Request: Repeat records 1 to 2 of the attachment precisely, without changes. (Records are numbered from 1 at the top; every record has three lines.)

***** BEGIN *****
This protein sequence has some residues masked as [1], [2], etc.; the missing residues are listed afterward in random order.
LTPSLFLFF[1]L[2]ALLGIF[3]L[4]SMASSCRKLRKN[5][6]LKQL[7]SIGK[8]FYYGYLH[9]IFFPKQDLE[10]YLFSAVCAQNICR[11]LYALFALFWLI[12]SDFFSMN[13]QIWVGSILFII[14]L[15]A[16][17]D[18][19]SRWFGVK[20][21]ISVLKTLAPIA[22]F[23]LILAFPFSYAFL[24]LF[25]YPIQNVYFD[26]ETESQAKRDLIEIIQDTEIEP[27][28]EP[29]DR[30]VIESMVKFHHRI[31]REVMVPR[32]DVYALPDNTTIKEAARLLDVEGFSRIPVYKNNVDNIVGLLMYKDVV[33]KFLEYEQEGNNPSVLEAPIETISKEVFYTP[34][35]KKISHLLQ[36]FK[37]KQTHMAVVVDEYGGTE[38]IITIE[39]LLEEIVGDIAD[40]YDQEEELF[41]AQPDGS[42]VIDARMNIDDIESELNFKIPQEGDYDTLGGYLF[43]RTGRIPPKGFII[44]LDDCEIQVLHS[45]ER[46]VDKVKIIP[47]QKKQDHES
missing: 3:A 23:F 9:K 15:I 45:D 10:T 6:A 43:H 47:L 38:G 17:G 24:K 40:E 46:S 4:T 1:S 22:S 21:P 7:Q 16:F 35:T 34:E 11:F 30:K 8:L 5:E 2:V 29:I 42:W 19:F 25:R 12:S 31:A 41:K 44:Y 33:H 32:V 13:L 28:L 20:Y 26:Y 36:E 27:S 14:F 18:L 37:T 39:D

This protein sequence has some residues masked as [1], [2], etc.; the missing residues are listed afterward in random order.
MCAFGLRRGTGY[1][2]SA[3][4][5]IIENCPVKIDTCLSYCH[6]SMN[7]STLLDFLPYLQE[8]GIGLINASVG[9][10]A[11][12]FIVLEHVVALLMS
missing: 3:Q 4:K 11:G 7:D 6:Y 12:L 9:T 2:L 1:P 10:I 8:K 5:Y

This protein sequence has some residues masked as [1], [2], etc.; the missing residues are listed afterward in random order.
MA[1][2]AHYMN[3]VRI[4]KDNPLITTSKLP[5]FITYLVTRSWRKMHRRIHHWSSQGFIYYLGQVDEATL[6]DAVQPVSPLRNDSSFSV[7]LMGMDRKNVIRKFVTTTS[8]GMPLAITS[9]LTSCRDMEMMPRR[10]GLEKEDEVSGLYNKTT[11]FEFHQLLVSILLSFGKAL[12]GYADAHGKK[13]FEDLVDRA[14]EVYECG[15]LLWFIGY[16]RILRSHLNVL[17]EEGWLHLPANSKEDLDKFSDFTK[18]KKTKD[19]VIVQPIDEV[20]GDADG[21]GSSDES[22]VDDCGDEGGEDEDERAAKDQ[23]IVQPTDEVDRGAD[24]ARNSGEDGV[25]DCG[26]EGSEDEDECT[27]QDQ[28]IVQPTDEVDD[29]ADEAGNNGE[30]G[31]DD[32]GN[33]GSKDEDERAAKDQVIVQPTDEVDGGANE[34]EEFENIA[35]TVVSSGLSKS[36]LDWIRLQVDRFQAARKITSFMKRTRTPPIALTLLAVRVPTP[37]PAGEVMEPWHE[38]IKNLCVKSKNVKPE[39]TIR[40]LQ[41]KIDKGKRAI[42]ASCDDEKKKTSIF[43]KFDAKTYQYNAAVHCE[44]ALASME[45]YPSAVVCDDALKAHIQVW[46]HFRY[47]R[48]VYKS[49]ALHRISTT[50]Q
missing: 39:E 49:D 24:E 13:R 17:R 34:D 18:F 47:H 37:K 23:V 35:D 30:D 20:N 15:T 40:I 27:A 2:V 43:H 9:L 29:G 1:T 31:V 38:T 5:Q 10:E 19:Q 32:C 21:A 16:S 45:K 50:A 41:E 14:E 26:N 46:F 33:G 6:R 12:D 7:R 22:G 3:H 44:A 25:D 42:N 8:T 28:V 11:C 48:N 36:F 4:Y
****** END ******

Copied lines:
This protein sequence has some residues masked as [1], [2], etc.; the missing residues are listed afterward in random order.
LTPSLFLFF[1]L[2]ALLGIF[3]L[4]SMASSCRKLRKN[5][6]LKQL[7]SIGK[8]FYYGYLH[9]IFFPKQDLE[10]YLFSAVCAQNICR[11]LYALFALFWLI[12]SDFFSMN[13]QIWVGSILFII[14]L[15]A[16][17]D[18][19]SRWFGVK[20][21]ISVLKTLAPIA[22]F[23]LILAFPFSYAFL[24]LF[25]YPIQNVYFD[26]ETESQAKRDLIEIIQDTEIEP[27][28]EP[29]DR[30]VIESMVKFHHRI[31]REVMVPR[32]DVYALPDNTTIKEAARLLDVEGFSRIPVYKNNVDNIVGLLMYKDVV[33]KFLEYEQEGNNPSVLEAPIETISKEVFYTP[34][35]KKISHLLQ[36]FK[37]KQTHMAVVVDEYGGTE[38]IITIE[39]LLEEIVGDIAD[40]YDQEEELF[41]AQPDGS[42]VIDARMNIDDIESELNFKIPQEGDYDTLGGYLF[43]RTGRIPPKGFII[44]LDDCEIQVLHS[45]ER[46]VDKVKIIP[47]QKKQDHES
missing: 3:A 23:F 9:K 15:I 45:D 10:T 6:A 43:H 47:L 38:G 17:G 24:K 40:E 46:S 4:T 1:S 22:S 21:P 7:Q 16:F 35:T 34:E 11:F 30:K 8:L 5:E 2:V 29:I 42:W 19:F 25:R 12:S 31:A 41:K 44:Y 33:H 32:V 13:L 28:L 20:Y 26:Y 36:E 27:S 14:F 18:L 37:T 39:D

This protein sequence has some residues masked as [1], [2], etc.; the missing residues are listed afterward in random order.
MCAFGLRRGTGY[1][2]SA[3][4][5]IIENCPVKIDTCLSYCH[6]SMN[7]STLLDFLPYLQE[8]GIGLINASVG[9][10]A[11][12]FIVLEHVVALLMS
missing: 3:Q 4:K 11:G 7:D 6:Y 12:L 9:T 2:L 1:P 10:I 8:K 5:Y